I’m no angel, but please don’t think that I can’t cry
I’m no angel, but does that mean that I won’t fly?

When I timidly began to peel back my shell to reveal glimpses of my true self in our couples counseling sessions, it became very clear very quickly that the real me was not going to be OK with my husband. It’s not that he or she was a horrible person.  It’s just that she wasn’t who he thought he’d married.

Despite his rejection and disapproval, something inside of me knew that I was still a valuable person deserving of love, compassion, and happiness.

When Dido’s song, “Hunter,” came on the other day, I broke out in a victorious ear-to-ear grin and felt a surge of joyous energy as I remembered singing its words years ago feeling the longing, the ache, the pain of wanting to be free, wanting to live an authentic life, wanting to be me, and wanting that to be enough.

If you were a king up there on your throne
Would you be wise enough to let me go?
For this queen you think you own

Wants to be a hunter again
Wants to see the world alone again
To take a chance on life again
So let me go

I felt triumphantly giddy to be where I am in my life now, ten years on the other side of leaving the marriage and taking a chance at life again.  Although the years since then have been anything but a picnic and life now is not without its challenges by any means, it feels great to be a hunter again.  I’m still no angel, and you know what?  That’s OK!  :)

image:  Michael Schaffner, Angel Of Grief,  https://www.flickr.com/photos/mwschaff/

 

Garbage In, Garbage Out

 

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“Garbage in, garbage out,” a term originally coined in the technology industry, applies to your brain and body as well.  Both can can only function as good as what goes in them.

Despite making up only two percent of the body’s weight, your brain is an energy hog gobbling up more than twenty percent of daily energy intake. Because of this, the foods you consume (and don’t consume) greatly affect your brain’s functioning, including everything from learning to memory to emotions.

Your gut has a “second brain,” called the enteric nervous system, made up of sheaths of neurons embedded in the walls of the intestines, which play a key role in your physical and mental health.  Studies suggest the quality of the foods you consume over your lifetime affects the structure and function of your brain.

Your brain needs the right nutrients to function optimally.  A brain healthy diet based on plant-fed animal protein, good fats, and lots of organic, leafy greens, and a rainbow of other veggies and fruits is a good start to giving your brain the nourishment it needs.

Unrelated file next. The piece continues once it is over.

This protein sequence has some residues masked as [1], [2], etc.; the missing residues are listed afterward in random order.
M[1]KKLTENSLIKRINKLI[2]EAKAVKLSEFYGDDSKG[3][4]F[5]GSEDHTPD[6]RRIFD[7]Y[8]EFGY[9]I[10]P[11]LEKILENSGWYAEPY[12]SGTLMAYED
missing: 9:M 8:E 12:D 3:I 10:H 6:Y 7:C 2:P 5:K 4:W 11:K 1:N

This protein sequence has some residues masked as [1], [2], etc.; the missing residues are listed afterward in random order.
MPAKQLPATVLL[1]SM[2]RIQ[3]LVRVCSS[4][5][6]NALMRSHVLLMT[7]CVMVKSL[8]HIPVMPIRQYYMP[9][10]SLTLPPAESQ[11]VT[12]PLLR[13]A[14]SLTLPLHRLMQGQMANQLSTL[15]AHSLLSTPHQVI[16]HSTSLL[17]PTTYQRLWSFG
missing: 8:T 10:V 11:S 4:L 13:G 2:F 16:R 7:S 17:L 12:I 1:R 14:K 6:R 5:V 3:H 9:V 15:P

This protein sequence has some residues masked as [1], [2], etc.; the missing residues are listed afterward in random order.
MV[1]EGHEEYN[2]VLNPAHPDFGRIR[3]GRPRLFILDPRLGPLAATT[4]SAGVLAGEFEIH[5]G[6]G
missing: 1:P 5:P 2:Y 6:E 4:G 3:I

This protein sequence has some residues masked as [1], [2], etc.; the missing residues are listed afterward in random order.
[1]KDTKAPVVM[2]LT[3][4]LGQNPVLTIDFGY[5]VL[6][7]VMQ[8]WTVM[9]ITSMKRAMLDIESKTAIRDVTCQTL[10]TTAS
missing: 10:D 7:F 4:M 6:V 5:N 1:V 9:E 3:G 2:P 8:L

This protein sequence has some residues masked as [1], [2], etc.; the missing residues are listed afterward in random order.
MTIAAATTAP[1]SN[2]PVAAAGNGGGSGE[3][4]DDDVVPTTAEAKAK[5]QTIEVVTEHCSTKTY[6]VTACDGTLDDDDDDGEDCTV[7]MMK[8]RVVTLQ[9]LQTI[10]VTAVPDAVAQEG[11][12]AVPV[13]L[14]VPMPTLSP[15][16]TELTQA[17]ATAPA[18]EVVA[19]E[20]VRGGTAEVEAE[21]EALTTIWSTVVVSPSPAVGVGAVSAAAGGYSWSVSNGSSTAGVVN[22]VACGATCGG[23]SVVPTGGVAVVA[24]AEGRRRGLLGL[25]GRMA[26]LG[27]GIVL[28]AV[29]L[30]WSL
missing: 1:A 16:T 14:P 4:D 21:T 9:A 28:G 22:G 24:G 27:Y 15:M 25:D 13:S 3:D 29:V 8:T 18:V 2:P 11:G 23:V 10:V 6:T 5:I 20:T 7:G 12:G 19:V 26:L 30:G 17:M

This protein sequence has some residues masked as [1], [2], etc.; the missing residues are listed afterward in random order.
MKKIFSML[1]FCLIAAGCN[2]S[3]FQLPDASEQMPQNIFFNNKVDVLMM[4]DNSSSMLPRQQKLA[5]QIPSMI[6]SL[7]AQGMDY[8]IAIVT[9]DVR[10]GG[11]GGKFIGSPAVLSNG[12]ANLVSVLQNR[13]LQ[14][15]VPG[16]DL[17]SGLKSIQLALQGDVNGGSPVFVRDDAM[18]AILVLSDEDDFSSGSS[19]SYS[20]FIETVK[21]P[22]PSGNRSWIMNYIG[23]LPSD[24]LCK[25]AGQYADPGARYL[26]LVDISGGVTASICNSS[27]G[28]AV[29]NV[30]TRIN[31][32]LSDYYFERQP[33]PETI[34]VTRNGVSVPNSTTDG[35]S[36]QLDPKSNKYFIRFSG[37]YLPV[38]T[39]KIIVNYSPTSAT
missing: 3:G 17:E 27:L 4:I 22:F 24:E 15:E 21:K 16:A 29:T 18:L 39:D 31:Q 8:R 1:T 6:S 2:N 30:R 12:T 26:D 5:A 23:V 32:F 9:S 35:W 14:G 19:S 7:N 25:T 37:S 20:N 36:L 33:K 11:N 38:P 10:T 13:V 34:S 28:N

However for many reasons, it can be difficult to get the needed vitamins and minerals from our daily diets. Although I eat very healthy, I just don’t consume enough food in a day to give my brain and body all the good stuff they need.  Children who turn up their noses at vegetables and older adults with diminished appetites also have a hard time fulfilling nutritional requirements. As if it wasn’t challenging enough already, the nutrient value of produce has declined over the years as crops have been engineered for higher yields.

For these reasons and to aid in my healing from a brain injury, I began taking dietary supplements years ago.  I know that they helped my brain recover faster and further, and I can still tell a difference when I skip them.

Recently, I discovered a shake-on nutritional supplement made from organic vegetables, ENOF, which I love and want to tell you about.  ENOF makes it easy to add vitamin power to my and my teenage sons’ diets. (Shhh! Don’t tell them!) And what’s even better is that the company was co-founded by my yoga buddy and donates a percentage of their profits to charitable organizations providing nutrition to populations in need.

Unlike synthetic vitamins, ENOF comes from real food: spinach, broccoli, carrots, tomatoes, beets and shiitake mushrooms, making it easily processed and absorbed by the digestive system (your gut brain, remember?)  It’s also important to note that ENOF doesn’t have any yucky stuff or known neurotoxins found in many vitamins like GMO’s, high fructose corn syrup, artificial colors, gluten, or aspartame.

Virtually undetectable, ENOF can be sprinkled on prepared food, in drink, or in whatever’s cooking imparting almost no flavor.  In addition to supplying 60% of the daily vitamins your body needs, one serving, just three shakes, of ENOF supports your brain health as follows:

  • Vitamin A is essential to a developing nervous system and for brain function throughout life.  Research has established a link between vitamin A and learning ability.